Landed Newsletter No. 28 looks at the perils of Alexa, higher interest rates in Canada, illegal structures in Hong Kong, islands for sale in Indonesia, abandoned land in Japan, a new Airbnb law in San Francisco and much more.
The Landed Newsletter highlights news and resources that you can use to make better real estate decisions, whether you are buying, renting or investing. With a focus on Asia and the Pacific Rim, The Landed Newsletter covers trends, legal and environmental developments and technology.
The Bank of Canada raised its benchmark lending rate from 1.0% to 1.25%. Commercial banks followed suit, with the Royal Bank of Canada increasing its prime rate to 3.45%.
The British Columbia Supreme Court decision on the Fu vs. Xia case, which involves multimillion-dollar real estate investments by Mainland immigrants, makes for fascinating reading. The Canadian authorities appear to be waking up to the realities of international passport shoppers.
Owners of empty homes in Vancouver have until Friday, February 2, to register with the city. Owners filing false declarations face fines of up to C$10,000 (US$8,100) per day.
Amazon released a short list of 20 cities still in the running to host its second headquarters. Toronto is the only non-U.S. city left from the 238 original bidders.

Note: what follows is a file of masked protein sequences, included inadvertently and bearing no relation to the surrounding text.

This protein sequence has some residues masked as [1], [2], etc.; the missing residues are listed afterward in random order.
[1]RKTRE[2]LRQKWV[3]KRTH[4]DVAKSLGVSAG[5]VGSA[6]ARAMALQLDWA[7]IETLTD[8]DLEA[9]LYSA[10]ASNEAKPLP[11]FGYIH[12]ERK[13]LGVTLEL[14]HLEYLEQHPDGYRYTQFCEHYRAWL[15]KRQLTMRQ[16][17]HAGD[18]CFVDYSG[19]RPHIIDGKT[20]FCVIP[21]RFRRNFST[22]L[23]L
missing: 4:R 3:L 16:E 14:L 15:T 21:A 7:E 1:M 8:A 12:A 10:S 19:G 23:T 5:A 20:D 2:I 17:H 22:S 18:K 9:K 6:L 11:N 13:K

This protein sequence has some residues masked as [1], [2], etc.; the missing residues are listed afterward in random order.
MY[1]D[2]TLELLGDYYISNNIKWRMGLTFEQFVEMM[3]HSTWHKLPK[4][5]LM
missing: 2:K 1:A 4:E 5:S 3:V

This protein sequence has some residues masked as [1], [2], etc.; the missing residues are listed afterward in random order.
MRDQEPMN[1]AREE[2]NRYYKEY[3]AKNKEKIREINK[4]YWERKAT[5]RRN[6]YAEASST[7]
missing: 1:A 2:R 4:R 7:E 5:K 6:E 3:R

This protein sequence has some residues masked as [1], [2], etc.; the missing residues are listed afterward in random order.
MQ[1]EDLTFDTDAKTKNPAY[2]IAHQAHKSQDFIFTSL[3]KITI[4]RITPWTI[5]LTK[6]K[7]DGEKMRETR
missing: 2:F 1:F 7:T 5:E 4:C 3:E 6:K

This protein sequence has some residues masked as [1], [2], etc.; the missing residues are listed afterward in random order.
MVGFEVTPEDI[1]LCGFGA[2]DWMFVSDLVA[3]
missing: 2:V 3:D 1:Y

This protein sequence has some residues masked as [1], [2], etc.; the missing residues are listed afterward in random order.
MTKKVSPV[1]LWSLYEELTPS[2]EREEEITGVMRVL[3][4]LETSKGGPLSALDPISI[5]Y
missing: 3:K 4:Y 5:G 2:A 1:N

Shanghai law firm IPO Pang Xingpu has an interesting look at landlord–tenant laws in China
Hong Kong's newly appointed Secretary for Justice, Teresa Cheng—who is both an engineer and a barrister—became embroiled in a scandal when reports surfaced that several properties she owns include illegal structures. Ms Cheng is under growing pressure to resign. Meanwhile, the South China Morning Post estimates that 25% of Hong Kong buildings contain illegal structures.
Research by a non-governmental organization suggests that nearly one-quarter of over 42,000 small houses built for indigenous villagers in the New Territories were illegally sold to developers through secret contracts.
Hong Kong's property market continues to soar. A 121-square-foot (11.2-square-meter) studio apartment in a 29-year-old public housing estate sold for HK$1.93 million (US$247,435).